Laure Bailey knows that without donations to cancer research she wouldn't be here today.
The Albury mother-of-three is going through her second bout of cancer treatment at the Albury Wodonga Regional Cancer Centre and said donating to the Cancer Council's Daffodil Day continued to save people's lives.
"Ten years ago I beat cancer in the bowel," she said.
"It was stage three so I did quite well and then they found it in the duodenum which apparently affected less than 1 per cent - so it is quite rare.
"So much research over the years has gone to keeping me alive and others who wouldn't have had a chance otherwise. So the donations are to save my life."
If it wasn't for regular colonoscopies Ms Bailey doesn't believe doctors would have found her second cancer.
"I was having regular colonoscopies since the bowel cancer so that is why they were able to pick it up," she said.
"I am now having radiation to shrink it because it is sitting on a main artery, so hopefully they can shrink it and cut it out and that will be it.
"I am an inpatient at the moment because of my levels in the blood work aren't great so twice a day they bring me down and I have treatment and then they take me back up again.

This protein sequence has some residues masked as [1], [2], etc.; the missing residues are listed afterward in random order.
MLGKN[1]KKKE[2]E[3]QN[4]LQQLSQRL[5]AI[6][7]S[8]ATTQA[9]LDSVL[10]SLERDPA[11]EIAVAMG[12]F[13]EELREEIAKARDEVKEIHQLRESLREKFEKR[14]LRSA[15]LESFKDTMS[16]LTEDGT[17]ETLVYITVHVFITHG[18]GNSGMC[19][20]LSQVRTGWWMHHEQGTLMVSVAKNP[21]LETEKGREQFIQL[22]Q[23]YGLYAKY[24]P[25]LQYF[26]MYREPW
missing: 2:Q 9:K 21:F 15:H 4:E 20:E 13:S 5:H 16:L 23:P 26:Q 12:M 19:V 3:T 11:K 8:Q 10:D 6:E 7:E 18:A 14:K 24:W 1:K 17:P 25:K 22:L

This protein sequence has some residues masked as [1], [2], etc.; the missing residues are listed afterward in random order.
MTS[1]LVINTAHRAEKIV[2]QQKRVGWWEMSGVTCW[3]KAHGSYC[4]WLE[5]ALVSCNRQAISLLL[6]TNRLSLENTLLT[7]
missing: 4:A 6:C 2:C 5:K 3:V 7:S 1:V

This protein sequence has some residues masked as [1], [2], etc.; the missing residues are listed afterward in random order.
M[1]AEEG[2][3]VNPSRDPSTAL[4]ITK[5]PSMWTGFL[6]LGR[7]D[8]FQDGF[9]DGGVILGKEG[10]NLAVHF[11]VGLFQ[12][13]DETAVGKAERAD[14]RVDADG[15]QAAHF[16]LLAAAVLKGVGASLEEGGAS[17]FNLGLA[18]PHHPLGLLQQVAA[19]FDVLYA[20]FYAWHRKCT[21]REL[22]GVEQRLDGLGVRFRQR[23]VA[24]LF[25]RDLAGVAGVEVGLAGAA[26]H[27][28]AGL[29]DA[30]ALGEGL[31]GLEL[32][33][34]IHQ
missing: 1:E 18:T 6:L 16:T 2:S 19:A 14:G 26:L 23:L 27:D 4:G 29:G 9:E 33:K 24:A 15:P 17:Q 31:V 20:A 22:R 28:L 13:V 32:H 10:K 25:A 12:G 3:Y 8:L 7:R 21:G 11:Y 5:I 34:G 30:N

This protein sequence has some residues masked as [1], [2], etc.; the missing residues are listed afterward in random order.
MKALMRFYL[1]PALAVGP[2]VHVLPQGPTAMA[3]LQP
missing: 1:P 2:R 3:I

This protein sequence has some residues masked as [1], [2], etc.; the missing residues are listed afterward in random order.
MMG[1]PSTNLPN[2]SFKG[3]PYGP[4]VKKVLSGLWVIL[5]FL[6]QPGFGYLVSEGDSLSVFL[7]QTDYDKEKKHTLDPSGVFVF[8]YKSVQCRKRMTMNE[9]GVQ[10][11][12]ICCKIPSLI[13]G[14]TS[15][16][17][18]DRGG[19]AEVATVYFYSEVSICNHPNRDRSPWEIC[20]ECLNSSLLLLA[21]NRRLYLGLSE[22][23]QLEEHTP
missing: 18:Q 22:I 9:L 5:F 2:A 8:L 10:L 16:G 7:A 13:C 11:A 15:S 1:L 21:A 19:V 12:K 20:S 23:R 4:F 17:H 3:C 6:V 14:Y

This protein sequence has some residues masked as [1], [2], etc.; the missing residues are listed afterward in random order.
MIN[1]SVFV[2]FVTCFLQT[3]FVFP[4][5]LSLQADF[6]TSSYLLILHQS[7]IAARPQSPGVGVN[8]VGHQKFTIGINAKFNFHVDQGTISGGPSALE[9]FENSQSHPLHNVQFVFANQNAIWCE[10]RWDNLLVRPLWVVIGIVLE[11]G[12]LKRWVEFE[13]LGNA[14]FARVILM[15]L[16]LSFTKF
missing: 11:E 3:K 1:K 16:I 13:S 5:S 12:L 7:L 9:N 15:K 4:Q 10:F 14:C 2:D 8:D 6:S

"I am tired but that is quite normal and I get a bit of nausea because it is on the abdomen but other than that I am quite well.
"I am having chemo as well so I am getting it all in one fell swoop.
"But I will beat this one too."
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Wangaratta grandmother Maria Pulvirenti has been donating on Daffodil Day since she can remember, but this year she is receiving radiotherapy for breast cancer.
"I never thought I would be on the other end of it," she said.
"But the donations do go a long way and the cancer centre is just incredible.
"I was hoping I was going to win TattsLotto last night and buy them another machine because they are so busy here, but that didn't happen.
"I was going to win $40 million and apparently they are $5 million each."
Mrs Pulvirenti said she has only four treatments to go and regular mammograms are so important.
"That is how I found the small lump and now all my tennis friends and those I talk to make sure they are getting them every two years," she said.
"They are so important and I know they save lives.
"But the biggest thing we want is a cure and that is why donations are so important."
The two women shared their stories on Friday during a morning tea held for Daffodil Day at GenesisCare Albury Wodonga.
To donate visit daffodilday.com.au